Boss loves to dive historical ships, derelict spacecraft found adrift in the blackness between the stars. Sometimes she salvages for money, but mostly she’s an active historian. She wants to know about the past—to experience it firsthand. Once she’s dived the ship, she’ll either leave it for others to find or file a claim so that she can bring tourists to dive it as well. It’s a good life for a tough loner, with more interest in artifacts than people.
Then one day, Boss finds the claim of a lifetime: an enormous spacecraft, incredibly old, and apparently Earth-made. It’s impossible for something so old, built in the days before Faster Than Light travel, to have journeyed this far from Earth. It shouldn’t be here. It can’t be here. And yet, it is. Boss’s curiosity is up, and she’s determined to investigate. She hires a group of divers to explore the wreck with her, the best team she can assemble. But some secrets are best kept hidden, and the past won’t give up its treasures without exacting a price in blood.
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Kristine Kathryn Rusch is an award-winning mystery, romance, science fiction, and fantasy writer. She has written many novels under various names, including Kristine Grayson for romance, and Kris Nelscott for mystery. Her novels have made the bestseller lists–even in London–and have been published in fourteen countries and thirteen different languages. Her awards range from the Ellery Queen Readers Choice Award to the John W. Campbell Award. She is the only person in the history of the science fiction field to have won a Hugo award for editing and a Hugo award for fiction. Her short work has been reprinted in sixteen Year’s Best collections. She is the former editor of prestigious The Magazine of Fantasy and Science Fiction. Before that, she and Dean Wesley Smith, started and ran Pulphouse Publishing, a science fiction and mystery press in Eugene. She lives and works on the Oregon Coast. Visit her online at http://kriswrites.comFrom Publishers Weekly:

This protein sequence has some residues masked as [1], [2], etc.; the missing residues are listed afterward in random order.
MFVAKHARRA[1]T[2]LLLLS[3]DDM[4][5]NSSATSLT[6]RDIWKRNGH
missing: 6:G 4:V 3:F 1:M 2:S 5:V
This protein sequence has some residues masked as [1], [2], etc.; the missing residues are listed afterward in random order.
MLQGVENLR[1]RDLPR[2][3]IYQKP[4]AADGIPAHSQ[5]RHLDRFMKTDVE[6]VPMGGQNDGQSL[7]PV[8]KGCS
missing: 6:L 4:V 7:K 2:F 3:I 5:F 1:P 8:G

Rusch (the Retrieval Artist series) delivers a page-turning space adventure while contemplating the ethics of scientists and governments working together on future tech. Boss is a middle-aged loner who searches ancient spacecraft for historical data. Driven by the memory of her mother being lured to a mysterious station called the Room of Souls, Boss believes humanity is haunted by old science, the kind that could kill us because we don't understand it. As Boss carefully builds a crew of spacers who are mostly loners with secrets, their notions about old and new tech, and about each other, must be re-evaluated as they first dive a 5,000-year-old ship for clues and then head for the Room. Rusch's spare prose sometimes flattens the characters, but admirably suits both the adventure and the deep moral questions she raises. (Nov.)
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